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ORIGINAL ARTICLE
Year : 2018  |  Volume : 31  |  Issue : 3  |  Page : 882-886

Correlation between the serum alkaline phosphatase level and the severity of coronary artery disease


Department of Cardiovascular, Faculty of Medicine, Menoufia University, Menoufia, Egypt

Date of Submission24-Feb-2017
Date of Acceptance30-Apr-2017
Date of Web Publication31-Dec-2018

Correspondence Address:
Islam I Hegazy
Department of Cardiovascular, Faculty of Medicine, Menoufia University, Menoufia
Egypt
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Source of Support: None, Conflict of Interest: None


DOI: 10.4103/mmj.mmj_145_17

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  Abstract 


Objective
The aim of this study was to investigate the correlation between serum alkaline phosphatase (ALP) levels and the severity of coronary artery disease (CAD) by assessing the Gensini score.
Background
The serum ALP level has been shown to be a prognostic factor in myocardial infarction and peripheral vascular disease by its promoting effect on vascular calcification.
Patients and methods
A total of 200 patients with stable angina pectoris were evaluated retrospectively. Upon admission, their ALP levels were measured with automated AU480 analyzer using kinetic rate method, and were evaluated according to Gensini score.
Results
The mean ALP level was 60 ± 21.858, ranging from 29 to 110 U/l, and there were 95 (47.50%) patients with low normal level (<63 IU/l), 75 (37.50%) patients with midrange level (63–78 IU/l), and 30 (15%) patients with high normal level (>78 IU/l). The mean Gensini score was 20.7 ± 21.8; 31 (15.50%) patients had a score of 0, 64 (32%) patients had mild CAD with a score ranging from 1 to 15, 75 (37.5%) patients had moderate CAD with a score ranging from 16 to 30, and 30 (15%) patients had severe CAD with a score more than 30. The advanced CAD group included more patients with diabetes mellitus and hypertension. Regression analysis showed a significant correlation between increased levels of serum ALP and advanced CAD in the multivariate model (χ2 = 372.434) (P < 0.001).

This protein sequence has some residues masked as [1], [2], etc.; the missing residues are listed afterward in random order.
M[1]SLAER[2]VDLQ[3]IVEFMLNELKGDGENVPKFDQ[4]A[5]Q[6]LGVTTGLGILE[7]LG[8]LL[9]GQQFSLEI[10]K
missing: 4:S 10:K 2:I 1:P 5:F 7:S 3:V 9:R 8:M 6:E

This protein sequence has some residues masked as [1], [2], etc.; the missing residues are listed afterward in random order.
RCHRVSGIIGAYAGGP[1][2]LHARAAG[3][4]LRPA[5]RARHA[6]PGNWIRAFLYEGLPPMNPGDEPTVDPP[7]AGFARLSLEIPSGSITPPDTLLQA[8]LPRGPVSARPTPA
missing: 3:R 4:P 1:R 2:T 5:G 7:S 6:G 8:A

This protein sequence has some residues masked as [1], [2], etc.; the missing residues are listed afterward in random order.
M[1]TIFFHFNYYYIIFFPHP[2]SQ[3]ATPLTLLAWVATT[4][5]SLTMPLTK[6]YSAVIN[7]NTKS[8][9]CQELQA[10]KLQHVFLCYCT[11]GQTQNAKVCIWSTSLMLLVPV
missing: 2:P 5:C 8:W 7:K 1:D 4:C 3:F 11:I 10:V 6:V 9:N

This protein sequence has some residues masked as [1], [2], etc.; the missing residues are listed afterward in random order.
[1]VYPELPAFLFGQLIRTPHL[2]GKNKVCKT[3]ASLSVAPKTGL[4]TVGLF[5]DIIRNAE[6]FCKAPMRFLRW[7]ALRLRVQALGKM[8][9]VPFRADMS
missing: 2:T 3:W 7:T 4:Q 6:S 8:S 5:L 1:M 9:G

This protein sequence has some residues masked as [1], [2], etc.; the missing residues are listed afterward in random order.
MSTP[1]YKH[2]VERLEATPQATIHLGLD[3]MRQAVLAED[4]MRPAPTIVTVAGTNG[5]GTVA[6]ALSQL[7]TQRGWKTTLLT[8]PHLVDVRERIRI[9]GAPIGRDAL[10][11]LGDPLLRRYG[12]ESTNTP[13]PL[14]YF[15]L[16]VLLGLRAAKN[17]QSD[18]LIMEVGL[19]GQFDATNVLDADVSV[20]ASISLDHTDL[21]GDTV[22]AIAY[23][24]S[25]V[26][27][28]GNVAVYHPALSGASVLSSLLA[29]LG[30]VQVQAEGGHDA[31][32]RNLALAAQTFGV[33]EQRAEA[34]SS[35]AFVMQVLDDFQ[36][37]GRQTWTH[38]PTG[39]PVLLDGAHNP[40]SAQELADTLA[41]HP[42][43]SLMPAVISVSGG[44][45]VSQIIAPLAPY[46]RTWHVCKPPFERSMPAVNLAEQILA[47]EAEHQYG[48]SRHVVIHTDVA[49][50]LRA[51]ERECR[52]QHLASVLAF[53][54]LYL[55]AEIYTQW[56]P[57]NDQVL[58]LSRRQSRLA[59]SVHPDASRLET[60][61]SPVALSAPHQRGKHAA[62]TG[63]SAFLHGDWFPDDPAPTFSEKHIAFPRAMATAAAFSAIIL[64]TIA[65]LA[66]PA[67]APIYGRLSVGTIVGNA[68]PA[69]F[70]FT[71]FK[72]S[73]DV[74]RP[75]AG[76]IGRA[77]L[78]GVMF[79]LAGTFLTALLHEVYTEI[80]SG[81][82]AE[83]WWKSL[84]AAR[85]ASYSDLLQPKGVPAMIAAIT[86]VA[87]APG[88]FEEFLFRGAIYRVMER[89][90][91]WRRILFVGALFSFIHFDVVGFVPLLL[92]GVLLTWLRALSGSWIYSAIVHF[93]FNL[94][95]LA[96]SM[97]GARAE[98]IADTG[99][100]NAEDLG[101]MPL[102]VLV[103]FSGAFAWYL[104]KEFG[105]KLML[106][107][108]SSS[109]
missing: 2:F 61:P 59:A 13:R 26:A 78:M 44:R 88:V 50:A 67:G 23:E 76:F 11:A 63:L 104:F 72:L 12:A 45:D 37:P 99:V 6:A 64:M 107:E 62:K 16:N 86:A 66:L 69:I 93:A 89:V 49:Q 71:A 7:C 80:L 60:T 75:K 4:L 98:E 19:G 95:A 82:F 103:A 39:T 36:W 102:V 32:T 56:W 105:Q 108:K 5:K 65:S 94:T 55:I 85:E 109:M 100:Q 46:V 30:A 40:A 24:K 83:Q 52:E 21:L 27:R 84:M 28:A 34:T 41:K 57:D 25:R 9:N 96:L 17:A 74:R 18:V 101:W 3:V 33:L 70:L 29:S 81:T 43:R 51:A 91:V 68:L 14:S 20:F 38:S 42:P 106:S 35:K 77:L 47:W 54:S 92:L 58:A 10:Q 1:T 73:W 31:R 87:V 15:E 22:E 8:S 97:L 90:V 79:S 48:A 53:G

Conclusion
There was a significant correlation between serum ALP and severity of CAD according to Gensini score.

Keywords: alkaline phosphatase, coronary artery disease, Gensini score


How to cite this article:
Soltan GM, Elkersh AM, Farid W, Hegazy II. Correlation between the serum alkaline phosphatase level and the severity of coronary artery disease. Menoufia Med J 2018;31:882-6

How to cite this URL:
Soltan GM, Elkersh AM, Farid W, Hegazy II. Correlation between the serum alkaline phosphatase level and the severity of coronary artery disease. Menoufia Med J [serial online] 2018 [cited 2019 Jan 20];31:882-6. Available from: http://www.mmj.eg.net/text.asp?2018/31/3/882/248722




  Introduction Top


Intense attention has been focused on the search of a biomarker with an effective predictor value in patients with coronary artery disease (CAD). Recent data demonstrated that the measurement of high-sensitive C-reactive protein, a representative inflammatory marker, could not predict 41% of ST-elevation myocardial infarction (MI) patients, which suggested the need to identify the additional relevant markers based on the novel pathophysiological mechanisms[1].

As vascular calcification contributes to cardiovascular risk in various population subsets, markers of vascular calcification can be an attractive option. Several studies showed that markers of mineral metabolism such as phosphate are linked with an adverse cardiovascular outcome[2],[3].